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5
votes
0answers
70 views

Is there a difference between prose stress and metric stress?

According to an earlier question, we do not know how stress was realized on classical Latin. It may have been dynamic (stressed syllables are louder), tonal (stress changes pitch), or a combination, ...
9
votes
1answer
105 views

How is stress realized in Latin phonetically?

I have heard that Latin does not lengthen stressed syllables. If so, are they pronounced louder or with altered articulation, maybe a higher pitch?
18
votes
4answers
435 views

Why do some Latin adverbs have accent on the last syllable?

In the opening chapter of De Musica (written 387-391), St. Augustine gives an example of a Latin oxytone, i.e. a word with accentual stress on the ultimate syllable: MASTER: Now when we pronounce ...
4
votes
0answers
44 views

Pronunciation when adding -que [duplicate]

Wheelock's Latin says: In a word of two syllables the accent always falls on the first syllable: sér-vō, sáe-pe, ní-hil. In a word of three or more syllables, the accent falls on the next to ...
7
votes
1answer
61 views

Stressed syllables in certain prefixed verb forms

I've managed to confuse myself about which syllables to stress in prefixed verbs of two syllables, the first one being short (e.g. circumdare or alloquor). Do I stress the penultimate syllable in each ...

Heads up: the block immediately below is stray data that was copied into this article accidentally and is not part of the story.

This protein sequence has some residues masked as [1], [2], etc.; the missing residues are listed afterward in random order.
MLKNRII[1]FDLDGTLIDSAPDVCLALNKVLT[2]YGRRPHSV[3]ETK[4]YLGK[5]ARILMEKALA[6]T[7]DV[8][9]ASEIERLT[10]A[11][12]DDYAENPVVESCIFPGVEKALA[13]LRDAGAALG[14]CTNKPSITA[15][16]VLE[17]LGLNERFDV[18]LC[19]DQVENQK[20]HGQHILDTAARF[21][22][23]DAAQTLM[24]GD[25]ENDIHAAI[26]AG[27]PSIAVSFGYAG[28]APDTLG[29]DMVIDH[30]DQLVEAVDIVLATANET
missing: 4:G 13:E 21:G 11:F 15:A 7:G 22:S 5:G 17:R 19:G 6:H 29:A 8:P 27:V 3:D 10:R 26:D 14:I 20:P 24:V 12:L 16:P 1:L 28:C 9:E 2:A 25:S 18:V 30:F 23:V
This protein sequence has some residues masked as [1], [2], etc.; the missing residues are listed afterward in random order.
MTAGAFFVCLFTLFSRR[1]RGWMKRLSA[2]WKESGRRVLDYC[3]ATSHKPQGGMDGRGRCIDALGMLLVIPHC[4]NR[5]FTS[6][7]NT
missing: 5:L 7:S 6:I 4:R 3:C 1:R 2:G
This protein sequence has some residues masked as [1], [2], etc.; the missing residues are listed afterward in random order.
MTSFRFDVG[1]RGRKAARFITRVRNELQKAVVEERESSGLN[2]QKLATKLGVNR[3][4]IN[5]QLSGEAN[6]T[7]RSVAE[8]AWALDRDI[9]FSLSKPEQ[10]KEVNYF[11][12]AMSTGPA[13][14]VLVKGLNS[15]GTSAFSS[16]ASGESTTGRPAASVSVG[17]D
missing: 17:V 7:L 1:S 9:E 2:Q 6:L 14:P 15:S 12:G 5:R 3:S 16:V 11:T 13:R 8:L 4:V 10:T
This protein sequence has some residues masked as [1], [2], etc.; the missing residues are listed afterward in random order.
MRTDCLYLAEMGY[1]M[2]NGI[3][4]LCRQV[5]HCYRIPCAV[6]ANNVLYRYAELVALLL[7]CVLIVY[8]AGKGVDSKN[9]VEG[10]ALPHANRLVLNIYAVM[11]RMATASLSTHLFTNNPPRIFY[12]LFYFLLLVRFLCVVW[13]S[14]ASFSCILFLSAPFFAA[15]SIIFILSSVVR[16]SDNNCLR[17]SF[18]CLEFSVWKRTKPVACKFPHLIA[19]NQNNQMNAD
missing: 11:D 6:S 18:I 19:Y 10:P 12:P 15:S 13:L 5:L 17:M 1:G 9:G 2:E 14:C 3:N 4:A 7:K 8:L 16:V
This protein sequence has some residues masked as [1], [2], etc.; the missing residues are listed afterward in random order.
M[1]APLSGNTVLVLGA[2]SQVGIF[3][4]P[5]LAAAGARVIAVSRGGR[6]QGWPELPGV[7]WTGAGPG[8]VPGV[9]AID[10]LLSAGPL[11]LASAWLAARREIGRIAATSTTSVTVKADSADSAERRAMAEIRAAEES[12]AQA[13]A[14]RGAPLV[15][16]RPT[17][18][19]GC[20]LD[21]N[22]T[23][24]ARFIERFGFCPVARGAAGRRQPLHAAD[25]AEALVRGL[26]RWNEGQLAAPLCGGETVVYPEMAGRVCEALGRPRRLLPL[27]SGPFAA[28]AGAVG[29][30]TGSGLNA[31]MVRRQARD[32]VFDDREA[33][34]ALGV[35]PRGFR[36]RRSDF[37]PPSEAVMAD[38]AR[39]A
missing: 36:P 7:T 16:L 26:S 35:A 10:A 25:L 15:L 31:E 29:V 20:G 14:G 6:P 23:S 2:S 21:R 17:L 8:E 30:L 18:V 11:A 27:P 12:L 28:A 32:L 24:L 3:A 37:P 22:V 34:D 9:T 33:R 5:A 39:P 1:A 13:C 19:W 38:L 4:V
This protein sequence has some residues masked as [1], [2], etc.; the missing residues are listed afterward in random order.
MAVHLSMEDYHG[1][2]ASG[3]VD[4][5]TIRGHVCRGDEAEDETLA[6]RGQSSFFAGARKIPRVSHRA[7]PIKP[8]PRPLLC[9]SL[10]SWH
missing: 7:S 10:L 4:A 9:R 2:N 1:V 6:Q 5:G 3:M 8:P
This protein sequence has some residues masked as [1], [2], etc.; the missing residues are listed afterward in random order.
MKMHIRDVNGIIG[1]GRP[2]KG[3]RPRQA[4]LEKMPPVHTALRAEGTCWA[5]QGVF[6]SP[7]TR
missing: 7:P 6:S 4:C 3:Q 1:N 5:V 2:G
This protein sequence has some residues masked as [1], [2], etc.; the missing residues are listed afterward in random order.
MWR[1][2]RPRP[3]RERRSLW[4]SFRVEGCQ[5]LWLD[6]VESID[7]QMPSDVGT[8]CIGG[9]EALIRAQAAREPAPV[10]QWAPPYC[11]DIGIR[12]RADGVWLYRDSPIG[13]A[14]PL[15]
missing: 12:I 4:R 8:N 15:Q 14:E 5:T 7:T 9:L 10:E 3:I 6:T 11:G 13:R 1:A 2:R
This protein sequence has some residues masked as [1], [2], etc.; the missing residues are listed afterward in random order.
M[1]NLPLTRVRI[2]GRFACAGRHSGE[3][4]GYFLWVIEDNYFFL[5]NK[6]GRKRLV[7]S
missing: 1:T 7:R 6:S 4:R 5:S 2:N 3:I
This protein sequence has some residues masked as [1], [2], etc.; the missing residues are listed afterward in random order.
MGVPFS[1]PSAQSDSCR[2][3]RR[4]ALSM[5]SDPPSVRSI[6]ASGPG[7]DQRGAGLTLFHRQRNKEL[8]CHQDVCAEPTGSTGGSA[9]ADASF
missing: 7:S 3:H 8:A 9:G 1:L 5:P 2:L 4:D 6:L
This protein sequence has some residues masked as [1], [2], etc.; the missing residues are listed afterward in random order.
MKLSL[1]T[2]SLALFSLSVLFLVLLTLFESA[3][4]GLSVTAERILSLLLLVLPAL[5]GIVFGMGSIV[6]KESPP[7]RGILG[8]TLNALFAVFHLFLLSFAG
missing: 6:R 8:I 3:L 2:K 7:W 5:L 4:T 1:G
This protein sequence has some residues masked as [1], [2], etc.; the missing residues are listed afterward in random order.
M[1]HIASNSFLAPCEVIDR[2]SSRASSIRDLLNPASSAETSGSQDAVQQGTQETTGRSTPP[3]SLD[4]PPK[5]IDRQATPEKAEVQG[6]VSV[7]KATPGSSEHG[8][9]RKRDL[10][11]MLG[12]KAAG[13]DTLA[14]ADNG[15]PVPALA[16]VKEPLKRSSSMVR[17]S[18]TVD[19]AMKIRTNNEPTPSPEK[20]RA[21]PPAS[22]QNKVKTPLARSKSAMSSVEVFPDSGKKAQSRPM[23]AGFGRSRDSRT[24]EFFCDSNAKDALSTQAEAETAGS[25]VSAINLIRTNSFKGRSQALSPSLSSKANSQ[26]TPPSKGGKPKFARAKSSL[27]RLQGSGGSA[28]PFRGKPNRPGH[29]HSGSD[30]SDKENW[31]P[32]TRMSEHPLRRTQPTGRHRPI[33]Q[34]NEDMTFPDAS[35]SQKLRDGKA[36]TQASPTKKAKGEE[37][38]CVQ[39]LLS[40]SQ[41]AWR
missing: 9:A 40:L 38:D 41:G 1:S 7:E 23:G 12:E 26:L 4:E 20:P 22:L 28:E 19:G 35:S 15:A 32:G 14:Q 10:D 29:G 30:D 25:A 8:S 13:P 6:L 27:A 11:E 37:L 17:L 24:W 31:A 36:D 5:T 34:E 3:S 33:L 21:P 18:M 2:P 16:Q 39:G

3
votes
1answer
92 views

How do we know where the Roman prose stress was?

I have been taught that the stress in classical Latin is on the second last syllable if it is long and on the third last syllable otherwise. In two-syllable words the stress is on the first syllable. ...
8
votes
0answers
103 views

Etymology and pronunciation of words ending in “-iasis”

Unfortunately, I don’t own any Latin or Greek dictionaries or etymological texts, but I tried to research this topic on the internet. Here is what I found: Perseus: words ending in “iasis” in L&S ...
7
votes
1answer
102 views

How to place a second stress on a long word

In terms of stress, what should I do with a long segment anterior to the stressed syllable of a long word? An example would be: comperiēbātur --where I have emboldened the stressed syllable as I ...
4
votes
0answers
54 views

Rules of syllabification [duplicate]

In Latin Grammar, Robert J. Henle wrote (p. 2), Accent. a. In words of two syllables the accent is on the first. vía; béllum b. In words of more than two syllables, if the second last ...
3
votes
2answers
108 views

Gemination after stressed vowel

Sometimes I hear people geminate consonants after stressed vowels in speech. For example, amāta might be pronounced as amātta. I have not heard enough to tell if this gemination is ...
2
votes
1answer
79 views

Moving the stress in sung Latin

Is there a convention for moving the stress out of its spoken position when singing Latin? Or should the singer endeavor to keep the stress where it would occur in speech even when the melody seems to ...
25
votes
3answers
984 views

Are there exceptions to the Latin stress rules?

Do the Latin stress rules (antepenultimate if penultimate is light, penultimate if heavy) have any known exceptions? If so, what are the exceptions, and what evidence is there in the grammatical ...